A US embassy spokesperson in New Delhi directed Mint to the Indian government for its views. “For the US position, I can share with you the transcript of a 14 October press conference that US treasury secretary Janet L. Yellen gave in conjunction with 2022 IMF-World Bank Annual Meetings," the spokesperson said in an emailed response.

“It’s an innovative policy that aims to cut Putin’s revenue while keeping Russian oil flowing onto global markets at low prices. This policy has particular benefits for developing countries. A price cap will help stabilize global energy prices. It will also provide developing countries with greater leverage to negotiate better prices for Russian oil," Yellen said, according to the transcript.

The proposed ban on Russian Federation-origin crude oil is to come into effect on 5 December for maritime transportation of crude oil and on 5 February next year for seaborne transportation of petroleum products. “The coalition is essentially the G7, the EU , and Australia... All of these countries have agreed to ban the provision of services that are involved that our country’s firms in our countries supply for the transport of Russian oil, and the EU sanctions package includes shipping," Yellen said.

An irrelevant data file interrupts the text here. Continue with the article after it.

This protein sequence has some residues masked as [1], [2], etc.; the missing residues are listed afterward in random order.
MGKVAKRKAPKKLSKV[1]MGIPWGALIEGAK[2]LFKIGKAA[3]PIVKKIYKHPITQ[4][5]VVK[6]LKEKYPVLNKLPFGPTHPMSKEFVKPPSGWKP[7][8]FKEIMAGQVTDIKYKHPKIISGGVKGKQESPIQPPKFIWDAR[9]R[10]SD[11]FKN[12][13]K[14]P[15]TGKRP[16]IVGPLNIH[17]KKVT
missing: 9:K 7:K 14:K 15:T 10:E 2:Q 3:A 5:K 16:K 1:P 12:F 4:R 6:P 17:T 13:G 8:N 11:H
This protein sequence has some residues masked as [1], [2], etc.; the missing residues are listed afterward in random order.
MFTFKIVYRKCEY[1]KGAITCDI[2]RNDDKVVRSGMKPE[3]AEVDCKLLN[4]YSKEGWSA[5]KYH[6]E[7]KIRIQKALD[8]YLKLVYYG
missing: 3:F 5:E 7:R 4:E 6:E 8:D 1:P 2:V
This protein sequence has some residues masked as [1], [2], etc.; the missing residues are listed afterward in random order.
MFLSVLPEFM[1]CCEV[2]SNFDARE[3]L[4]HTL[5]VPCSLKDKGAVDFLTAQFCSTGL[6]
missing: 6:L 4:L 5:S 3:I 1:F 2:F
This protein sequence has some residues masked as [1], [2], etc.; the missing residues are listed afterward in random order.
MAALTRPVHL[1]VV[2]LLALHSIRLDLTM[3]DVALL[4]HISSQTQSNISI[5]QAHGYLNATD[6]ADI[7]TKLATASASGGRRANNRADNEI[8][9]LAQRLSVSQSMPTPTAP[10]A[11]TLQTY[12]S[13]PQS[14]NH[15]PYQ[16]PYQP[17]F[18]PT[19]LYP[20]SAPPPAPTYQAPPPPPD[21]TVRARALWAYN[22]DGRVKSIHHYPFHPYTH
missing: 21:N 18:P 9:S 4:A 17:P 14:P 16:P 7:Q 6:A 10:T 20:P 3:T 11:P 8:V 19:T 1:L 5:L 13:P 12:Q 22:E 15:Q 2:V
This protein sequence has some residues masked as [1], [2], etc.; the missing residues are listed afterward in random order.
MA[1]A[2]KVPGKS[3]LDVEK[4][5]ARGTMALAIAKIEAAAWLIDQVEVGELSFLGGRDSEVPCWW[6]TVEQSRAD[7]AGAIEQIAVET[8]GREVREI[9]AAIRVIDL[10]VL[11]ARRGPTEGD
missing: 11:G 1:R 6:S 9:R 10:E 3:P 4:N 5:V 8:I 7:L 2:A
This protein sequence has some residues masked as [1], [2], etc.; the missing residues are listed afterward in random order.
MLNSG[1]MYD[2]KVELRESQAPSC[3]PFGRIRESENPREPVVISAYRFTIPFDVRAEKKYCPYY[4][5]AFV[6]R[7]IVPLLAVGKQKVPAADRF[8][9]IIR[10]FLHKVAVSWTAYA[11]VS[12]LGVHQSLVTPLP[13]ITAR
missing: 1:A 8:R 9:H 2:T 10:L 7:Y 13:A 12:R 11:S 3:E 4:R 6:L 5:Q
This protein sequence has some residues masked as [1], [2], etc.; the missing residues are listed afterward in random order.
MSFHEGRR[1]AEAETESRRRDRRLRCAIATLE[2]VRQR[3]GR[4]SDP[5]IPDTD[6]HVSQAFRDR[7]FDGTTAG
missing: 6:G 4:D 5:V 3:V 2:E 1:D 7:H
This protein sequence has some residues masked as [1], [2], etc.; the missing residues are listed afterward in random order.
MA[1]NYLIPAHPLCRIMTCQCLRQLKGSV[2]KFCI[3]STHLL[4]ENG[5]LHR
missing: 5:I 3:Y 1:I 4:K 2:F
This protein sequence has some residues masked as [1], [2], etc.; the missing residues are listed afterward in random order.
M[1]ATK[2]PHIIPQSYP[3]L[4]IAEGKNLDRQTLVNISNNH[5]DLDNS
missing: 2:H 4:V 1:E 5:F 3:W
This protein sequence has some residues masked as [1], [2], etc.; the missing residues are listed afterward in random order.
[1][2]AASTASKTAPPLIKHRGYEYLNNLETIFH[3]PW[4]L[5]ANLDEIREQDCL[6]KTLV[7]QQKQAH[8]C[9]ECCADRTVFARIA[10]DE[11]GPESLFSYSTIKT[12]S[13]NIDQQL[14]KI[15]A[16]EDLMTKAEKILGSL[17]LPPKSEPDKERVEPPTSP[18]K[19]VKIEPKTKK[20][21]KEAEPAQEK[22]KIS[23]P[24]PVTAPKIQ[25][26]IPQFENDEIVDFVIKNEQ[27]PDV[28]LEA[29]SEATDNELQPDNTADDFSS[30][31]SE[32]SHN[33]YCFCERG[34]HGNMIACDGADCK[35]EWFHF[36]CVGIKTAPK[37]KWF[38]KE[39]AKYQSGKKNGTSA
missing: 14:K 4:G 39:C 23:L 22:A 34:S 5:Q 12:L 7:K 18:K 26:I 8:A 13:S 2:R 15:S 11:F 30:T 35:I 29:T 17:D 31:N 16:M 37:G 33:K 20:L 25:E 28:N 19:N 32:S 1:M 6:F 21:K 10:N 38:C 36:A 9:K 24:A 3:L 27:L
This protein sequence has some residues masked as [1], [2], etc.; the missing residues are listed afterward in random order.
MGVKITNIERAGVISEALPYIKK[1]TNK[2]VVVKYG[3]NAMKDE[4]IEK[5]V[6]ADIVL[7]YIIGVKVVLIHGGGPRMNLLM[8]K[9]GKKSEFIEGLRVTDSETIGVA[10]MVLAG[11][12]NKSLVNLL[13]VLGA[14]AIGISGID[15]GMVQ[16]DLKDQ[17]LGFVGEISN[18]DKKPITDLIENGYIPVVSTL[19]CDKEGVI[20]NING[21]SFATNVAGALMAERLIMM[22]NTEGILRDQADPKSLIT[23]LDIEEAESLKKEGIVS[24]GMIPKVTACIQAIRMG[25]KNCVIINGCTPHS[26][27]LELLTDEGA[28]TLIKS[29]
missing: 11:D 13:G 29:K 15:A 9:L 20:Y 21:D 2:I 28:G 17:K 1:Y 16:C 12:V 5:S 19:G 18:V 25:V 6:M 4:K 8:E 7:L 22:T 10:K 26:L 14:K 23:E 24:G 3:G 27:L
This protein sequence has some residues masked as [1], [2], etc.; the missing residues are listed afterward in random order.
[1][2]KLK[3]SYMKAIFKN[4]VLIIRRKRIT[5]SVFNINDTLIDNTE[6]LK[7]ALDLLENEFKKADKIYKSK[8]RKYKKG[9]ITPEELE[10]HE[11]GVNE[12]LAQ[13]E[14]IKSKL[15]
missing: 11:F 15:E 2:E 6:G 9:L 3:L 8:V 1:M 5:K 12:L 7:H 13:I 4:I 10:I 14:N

“Beyond that, we’re not trying to sign up additional countries to a coalition. None of the coalition countries are buying Russian oil or will buy Russian oil. And none of the countries outside the coalition are really important suppliers of any of those financial services. So, we, the members of the coalition, will implement the price cap once it’s adopted and make sure that the suppliers of insurance, trade, finance and other financial services that may be provided throughout the world can only be provided if the purchase of oil by whichever country occurs at a price below the price cap," Yellen added.